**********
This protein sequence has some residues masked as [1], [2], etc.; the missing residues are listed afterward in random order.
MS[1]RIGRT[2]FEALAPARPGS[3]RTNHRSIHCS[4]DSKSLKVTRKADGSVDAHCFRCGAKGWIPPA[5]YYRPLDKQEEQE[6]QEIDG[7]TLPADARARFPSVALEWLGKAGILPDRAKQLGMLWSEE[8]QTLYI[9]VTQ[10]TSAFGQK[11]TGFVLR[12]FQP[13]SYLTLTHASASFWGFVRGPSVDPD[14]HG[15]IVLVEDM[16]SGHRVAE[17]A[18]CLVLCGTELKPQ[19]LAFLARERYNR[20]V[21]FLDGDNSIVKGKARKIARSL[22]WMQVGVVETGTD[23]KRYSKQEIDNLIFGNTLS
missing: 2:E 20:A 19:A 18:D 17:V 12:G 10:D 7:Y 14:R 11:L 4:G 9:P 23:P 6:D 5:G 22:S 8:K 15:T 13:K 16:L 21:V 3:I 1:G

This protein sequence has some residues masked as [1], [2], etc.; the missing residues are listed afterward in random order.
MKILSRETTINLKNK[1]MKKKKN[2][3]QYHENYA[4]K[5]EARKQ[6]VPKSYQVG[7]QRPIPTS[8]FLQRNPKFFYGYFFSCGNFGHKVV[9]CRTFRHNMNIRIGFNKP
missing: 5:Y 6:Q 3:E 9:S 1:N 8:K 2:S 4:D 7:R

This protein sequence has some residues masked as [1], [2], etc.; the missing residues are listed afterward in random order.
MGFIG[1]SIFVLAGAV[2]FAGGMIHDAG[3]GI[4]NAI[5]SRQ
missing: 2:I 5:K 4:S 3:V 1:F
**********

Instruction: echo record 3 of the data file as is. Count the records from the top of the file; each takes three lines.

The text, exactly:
This protein sequence has some residues masked as [1], [2], etc.; the missing residues are listed afterward in random order.
MGFIG[1]SIFVLAGAV[2]FAGGMIHDAG[3]GI[4]NAI[5]SRQ
missing: 2:I 5:K 4:S 3:V 1:F